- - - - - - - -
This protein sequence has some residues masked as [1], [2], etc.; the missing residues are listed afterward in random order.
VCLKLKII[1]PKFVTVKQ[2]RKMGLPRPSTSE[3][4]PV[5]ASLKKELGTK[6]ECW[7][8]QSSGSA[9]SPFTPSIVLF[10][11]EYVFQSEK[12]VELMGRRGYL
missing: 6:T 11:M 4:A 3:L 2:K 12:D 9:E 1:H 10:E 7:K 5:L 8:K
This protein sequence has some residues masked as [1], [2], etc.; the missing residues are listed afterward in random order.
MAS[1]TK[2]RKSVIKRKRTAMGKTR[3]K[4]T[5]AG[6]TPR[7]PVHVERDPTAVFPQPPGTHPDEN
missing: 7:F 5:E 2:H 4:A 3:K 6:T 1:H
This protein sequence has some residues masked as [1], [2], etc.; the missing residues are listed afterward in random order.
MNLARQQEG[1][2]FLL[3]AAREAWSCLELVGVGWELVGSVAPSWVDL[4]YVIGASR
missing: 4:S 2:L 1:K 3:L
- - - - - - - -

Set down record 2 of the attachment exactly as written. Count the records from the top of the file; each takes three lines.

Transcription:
This protein sequence has some residues masked as [1], [2], etc.; the missing residues are listed afterward in random order.
MAS[1]TK[2]RKSVIKRKRTAMGKTR[3]K[4]T[5]AG[6]TPR[7]PVHVERDPTAVFPQPPGTHPDEN
missing: 7:F 5:E 2:H 4:A 3:K 6:T 1:H